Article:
Subsidizing burning wood for energy as having zero emissions puts us at risk of overshooting the Paris Agreement’s 1.5°C target.
As a torrent of demoralizing disasters and doomsday climate studies pour forth, how do we resist despair, where can we find hope – and most important of all – how should we live?
At least 52,500 hectares (130,000 acres) of Amazon rainforest in Brazil were cleared in 2019 and then burned this August to prepare the land for conversion to agriculture — Mongabay exclusive.
At an Amazon fire meeting, President Jair Bolsonaro and 7 out of 9 state governors pressed forward with plans to open indigenous areas to mining and agribusiness.
KLP, with over $80 billion in assets, could divest in traders such as ADM, Bunge and Cargill that deal with Brazilian producers contributing to Amazon deforestation.
Brazil’s Congress and 400 staff within IBAMA, the nation’s environmental agency, have expressed serious concern at the administration’s anti-environmental actions.
While conservationists point to the link between environmental deregulation and the Amazon fires, one ruralist farmer claims Brazil’s National Park Service set the blazes.
Critics link this year’s Amazon fires, especially in protected forests, to illegal deforesters emboldened by rightist government’s lax enforcement.
Beekeepers fear an even greater die-off from 2020 onward, as Bolsonaro government approves a swath of pesticides, including those known to be toxic to bees.
Forest fires in Brazil jumped 85 percent this year in the wake of soaring deforestation rates, environmentalists say. In the afternoon of August 19, São Paulo’s skies suddenly turned black, spurring discussion about the linkage between the fires and the phenomenon.
Combined impacts of escalating climate change and rising deforestation could result in an up to 58 percent reduction in Amazon tree species richness by 2050.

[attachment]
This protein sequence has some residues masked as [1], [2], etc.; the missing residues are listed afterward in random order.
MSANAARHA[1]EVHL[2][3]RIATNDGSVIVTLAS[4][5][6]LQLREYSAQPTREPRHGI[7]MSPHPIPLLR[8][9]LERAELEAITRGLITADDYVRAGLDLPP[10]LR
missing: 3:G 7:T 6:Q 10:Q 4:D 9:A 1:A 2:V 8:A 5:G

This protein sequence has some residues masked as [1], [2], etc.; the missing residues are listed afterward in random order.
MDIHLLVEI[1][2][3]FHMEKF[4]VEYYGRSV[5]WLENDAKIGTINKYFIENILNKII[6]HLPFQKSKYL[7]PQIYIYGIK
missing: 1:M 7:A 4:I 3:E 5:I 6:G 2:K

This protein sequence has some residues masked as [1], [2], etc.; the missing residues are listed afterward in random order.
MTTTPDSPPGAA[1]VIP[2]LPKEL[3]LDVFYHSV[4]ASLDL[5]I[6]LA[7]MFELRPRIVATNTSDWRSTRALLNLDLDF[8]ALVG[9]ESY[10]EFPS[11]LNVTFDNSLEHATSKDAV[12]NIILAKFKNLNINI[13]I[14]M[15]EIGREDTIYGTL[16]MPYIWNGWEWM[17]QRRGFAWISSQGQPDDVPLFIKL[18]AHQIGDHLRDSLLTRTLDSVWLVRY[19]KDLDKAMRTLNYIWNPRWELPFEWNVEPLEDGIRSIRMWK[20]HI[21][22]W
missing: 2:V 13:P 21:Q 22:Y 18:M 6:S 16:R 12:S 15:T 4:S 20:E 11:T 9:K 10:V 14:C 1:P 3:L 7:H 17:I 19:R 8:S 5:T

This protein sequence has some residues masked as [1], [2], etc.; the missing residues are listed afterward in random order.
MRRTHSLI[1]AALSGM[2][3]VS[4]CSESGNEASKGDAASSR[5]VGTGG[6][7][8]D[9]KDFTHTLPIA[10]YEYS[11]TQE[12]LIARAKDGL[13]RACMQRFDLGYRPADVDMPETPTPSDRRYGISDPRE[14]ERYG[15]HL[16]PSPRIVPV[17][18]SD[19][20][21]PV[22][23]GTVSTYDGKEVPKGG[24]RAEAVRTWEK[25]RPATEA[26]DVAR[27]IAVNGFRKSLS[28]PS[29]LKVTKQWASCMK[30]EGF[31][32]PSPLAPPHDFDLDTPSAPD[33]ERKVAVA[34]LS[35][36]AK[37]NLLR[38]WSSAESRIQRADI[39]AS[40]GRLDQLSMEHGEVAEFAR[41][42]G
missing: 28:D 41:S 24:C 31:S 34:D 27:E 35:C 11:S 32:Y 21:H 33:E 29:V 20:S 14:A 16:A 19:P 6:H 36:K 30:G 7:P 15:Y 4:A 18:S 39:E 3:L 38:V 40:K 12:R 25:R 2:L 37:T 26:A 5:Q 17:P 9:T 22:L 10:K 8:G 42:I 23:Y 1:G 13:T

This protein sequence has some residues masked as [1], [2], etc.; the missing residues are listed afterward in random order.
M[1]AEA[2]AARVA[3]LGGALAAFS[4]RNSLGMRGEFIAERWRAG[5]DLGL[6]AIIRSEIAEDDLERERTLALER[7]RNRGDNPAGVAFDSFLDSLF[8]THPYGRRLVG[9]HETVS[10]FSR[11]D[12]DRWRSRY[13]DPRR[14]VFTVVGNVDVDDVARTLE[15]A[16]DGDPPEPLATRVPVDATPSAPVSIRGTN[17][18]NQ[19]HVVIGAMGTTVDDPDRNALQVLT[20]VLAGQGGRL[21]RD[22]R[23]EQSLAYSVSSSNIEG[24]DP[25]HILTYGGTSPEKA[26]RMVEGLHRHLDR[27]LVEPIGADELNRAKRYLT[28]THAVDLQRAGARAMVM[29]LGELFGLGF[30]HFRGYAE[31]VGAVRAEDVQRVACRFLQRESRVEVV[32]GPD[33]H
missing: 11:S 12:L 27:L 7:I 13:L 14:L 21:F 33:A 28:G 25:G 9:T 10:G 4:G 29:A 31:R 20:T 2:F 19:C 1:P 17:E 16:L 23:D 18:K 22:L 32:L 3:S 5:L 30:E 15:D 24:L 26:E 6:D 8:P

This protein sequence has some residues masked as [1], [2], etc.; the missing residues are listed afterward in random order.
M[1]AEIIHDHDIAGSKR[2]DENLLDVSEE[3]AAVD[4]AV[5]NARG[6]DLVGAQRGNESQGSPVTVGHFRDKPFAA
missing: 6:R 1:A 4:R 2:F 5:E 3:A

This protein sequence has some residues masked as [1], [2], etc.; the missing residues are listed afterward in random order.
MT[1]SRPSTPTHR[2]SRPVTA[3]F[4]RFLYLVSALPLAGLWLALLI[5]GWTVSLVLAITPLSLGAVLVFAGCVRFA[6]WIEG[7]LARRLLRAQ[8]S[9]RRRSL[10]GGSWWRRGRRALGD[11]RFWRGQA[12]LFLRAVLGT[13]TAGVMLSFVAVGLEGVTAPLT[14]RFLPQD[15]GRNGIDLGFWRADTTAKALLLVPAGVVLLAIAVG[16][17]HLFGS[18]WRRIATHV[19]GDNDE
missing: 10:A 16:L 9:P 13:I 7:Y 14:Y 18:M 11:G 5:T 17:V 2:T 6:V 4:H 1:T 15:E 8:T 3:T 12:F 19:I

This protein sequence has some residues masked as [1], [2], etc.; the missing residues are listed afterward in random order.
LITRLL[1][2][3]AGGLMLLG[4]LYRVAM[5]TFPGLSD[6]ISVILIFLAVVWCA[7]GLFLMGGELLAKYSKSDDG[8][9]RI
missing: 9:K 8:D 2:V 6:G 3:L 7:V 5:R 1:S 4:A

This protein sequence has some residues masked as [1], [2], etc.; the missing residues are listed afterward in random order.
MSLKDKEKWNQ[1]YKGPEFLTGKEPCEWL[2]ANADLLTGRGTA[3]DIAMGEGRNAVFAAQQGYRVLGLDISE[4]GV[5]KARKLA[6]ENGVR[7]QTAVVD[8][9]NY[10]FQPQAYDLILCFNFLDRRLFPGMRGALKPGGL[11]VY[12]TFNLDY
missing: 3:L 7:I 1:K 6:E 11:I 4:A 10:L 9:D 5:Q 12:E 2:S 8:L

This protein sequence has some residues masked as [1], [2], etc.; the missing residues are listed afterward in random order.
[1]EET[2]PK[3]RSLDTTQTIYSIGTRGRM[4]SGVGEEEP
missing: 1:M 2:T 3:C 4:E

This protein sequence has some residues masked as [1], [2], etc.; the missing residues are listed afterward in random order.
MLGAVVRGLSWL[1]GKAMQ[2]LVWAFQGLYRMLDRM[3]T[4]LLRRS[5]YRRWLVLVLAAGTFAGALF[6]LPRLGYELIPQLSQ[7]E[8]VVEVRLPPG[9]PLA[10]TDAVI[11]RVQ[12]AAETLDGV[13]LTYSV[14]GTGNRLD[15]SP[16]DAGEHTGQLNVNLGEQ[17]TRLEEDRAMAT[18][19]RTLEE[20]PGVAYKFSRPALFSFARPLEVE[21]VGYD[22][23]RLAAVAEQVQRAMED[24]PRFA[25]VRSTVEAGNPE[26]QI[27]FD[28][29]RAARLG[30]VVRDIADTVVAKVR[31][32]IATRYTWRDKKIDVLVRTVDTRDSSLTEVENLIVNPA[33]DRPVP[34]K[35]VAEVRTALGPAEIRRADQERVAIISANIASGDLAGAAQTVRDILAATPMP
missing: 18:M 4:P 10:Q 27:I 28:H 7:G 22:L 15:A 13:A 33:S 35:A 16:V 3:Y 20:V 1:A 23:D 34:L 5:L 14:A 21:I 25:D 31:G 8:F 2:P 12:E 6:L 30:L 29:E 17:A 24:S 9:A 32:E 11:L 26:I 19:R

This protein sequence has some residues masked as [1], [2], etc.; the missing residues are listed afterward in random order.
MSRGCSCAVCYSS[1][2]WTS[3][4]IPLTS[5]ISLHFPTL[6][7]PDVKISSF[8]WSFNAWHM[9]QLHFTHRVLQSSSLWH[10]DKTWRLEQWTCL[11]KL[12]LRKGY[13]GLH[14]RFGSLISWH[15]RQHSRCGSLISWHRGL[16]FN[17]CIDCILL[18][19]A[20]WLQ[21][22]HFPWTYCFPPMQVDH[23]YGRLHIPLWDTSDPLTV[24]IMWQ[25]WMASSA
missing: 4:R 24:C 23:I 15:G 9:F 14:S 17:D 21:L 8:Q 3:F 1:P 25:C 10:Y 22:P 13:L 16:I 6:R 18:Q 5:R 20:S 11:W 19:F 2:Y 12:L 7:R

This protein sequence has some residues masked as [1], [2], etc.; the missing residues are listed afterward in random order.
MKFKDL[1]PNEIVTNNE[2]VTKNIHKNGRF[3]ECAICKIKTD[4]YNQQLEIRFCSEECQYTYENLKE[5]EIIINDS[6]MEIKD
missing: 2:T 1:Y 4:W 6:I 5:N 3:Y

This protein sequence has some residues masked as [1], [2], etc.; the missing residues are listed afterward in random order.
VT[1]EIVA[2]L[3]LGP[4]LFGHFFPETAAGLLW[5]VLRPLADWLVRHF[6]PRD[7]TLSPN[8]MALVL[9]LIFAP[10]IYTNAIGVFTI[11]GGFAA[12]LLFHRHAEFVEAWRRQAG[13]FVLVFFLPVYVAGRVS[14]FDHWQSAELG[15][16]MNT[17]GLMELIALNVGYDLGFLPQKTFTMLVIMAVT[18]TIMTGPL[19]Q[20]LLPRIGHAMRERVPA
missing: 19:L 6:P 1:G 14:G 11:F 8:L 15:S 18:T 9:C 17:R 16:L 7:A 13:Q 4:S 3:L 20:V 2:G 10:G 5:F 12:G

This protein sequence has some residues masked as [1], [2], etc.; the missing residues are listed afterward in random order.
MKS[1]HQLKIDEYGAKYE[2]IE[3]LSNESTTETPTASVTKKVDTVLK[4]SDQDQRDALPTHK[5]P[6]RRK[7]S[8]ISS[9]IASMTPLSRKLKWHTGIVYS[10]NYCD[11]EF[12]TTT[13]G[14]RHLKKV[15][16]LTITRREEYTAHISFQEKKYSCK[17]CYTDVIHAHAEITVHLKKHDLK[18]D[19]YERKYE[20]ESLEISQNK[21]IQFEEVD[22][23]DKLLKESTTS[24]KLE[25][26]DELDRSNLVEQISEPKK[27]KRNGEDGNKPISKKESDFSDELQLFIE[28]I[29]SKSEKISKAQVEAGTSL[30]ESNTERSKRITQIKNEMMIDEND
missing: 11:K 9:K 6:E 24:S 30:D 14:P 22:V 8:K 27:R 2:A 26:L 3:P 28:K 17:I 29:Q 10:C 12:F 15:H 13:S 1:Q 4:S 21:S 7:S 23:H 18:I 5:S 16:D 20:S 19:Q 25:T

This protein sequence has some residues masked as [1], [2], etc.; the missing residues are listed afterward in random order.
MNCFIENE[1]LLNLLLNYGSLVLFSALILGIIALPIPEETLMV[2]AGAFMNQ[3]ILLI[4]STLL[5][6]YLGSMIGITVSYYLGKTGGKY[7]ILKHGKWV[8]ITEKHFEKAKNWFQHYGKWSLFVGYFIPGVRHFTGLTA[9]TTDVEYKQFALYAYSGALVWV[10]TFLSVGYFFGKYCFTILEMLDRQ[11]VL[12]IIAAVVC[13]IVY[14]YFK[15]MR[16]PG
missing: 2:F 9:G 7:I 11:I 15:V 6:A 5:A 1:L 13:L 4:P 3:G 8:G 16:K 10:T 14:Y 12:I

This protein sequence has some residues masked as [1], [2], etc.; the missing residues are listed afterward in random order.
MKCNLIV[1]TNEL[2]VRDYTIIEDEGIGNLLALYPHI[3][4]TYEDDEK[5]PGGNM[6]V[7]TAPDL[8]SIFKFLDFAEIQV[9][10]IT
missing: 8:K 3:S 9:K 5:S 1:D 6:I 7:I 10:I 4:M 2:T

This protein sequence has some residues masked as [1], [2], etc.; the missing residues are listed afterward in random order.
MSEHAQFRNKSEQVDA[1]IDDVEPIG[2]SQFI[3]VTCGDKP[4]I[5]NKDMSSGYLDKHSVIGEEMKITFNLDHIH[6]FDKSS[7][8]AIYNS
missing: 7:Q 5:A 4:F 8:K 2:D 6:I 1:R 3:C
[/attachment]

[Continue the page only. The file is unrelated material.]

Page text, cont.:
Unilateral changes made to the Amazon Fund by Jair Bolsonaro have caused Norway to freeze US$33.2 million slated to reduce Amazon deforestation.
Conservation leaders join successfully with technologists to thwart artisanal gold mining and illegal logging by creating early warning systems and transparency.
Displeased with rising deforestation rates and the anti-environmental policies of Pres. Jair Bolsonaro, Germany has cut funding for projects in the Brazilian Amazon, Atlantic Forest and Cerrado biomes.
Environmentalists are alarmed as Brazil approves 290 new pesticides and reduces restrictions for toxicological product evaluations, paving way for more approvals.
The Sateré and other groups say they’ve been deprived of healthcare; critics see it as Bolsonaro’s way of forcing reliance on mining and agribusiness for aid.
Brazil’s Bolsonaro government, angered over rising Amazon deforestation statistics, has fired the head of INPE, Brazil’s highly regarded satellite monitoring program.
Satellite imaging detects 9.3 percent decline in deforestation, a reduction totaling 1,163 hectares in the Mata Atlântica biome between 2017 and 2018.
Federal and state investigators are looking into the knifing death of Emyra Wajãpi and the alleged invasion of Wajãpi territory by heavily armed miners.
Monthly satellite monitoring shows a huge rise in Amazon deforestation in 2019; conservationists squarely place the blame on Brazil’s Pres. Bolsonaro.
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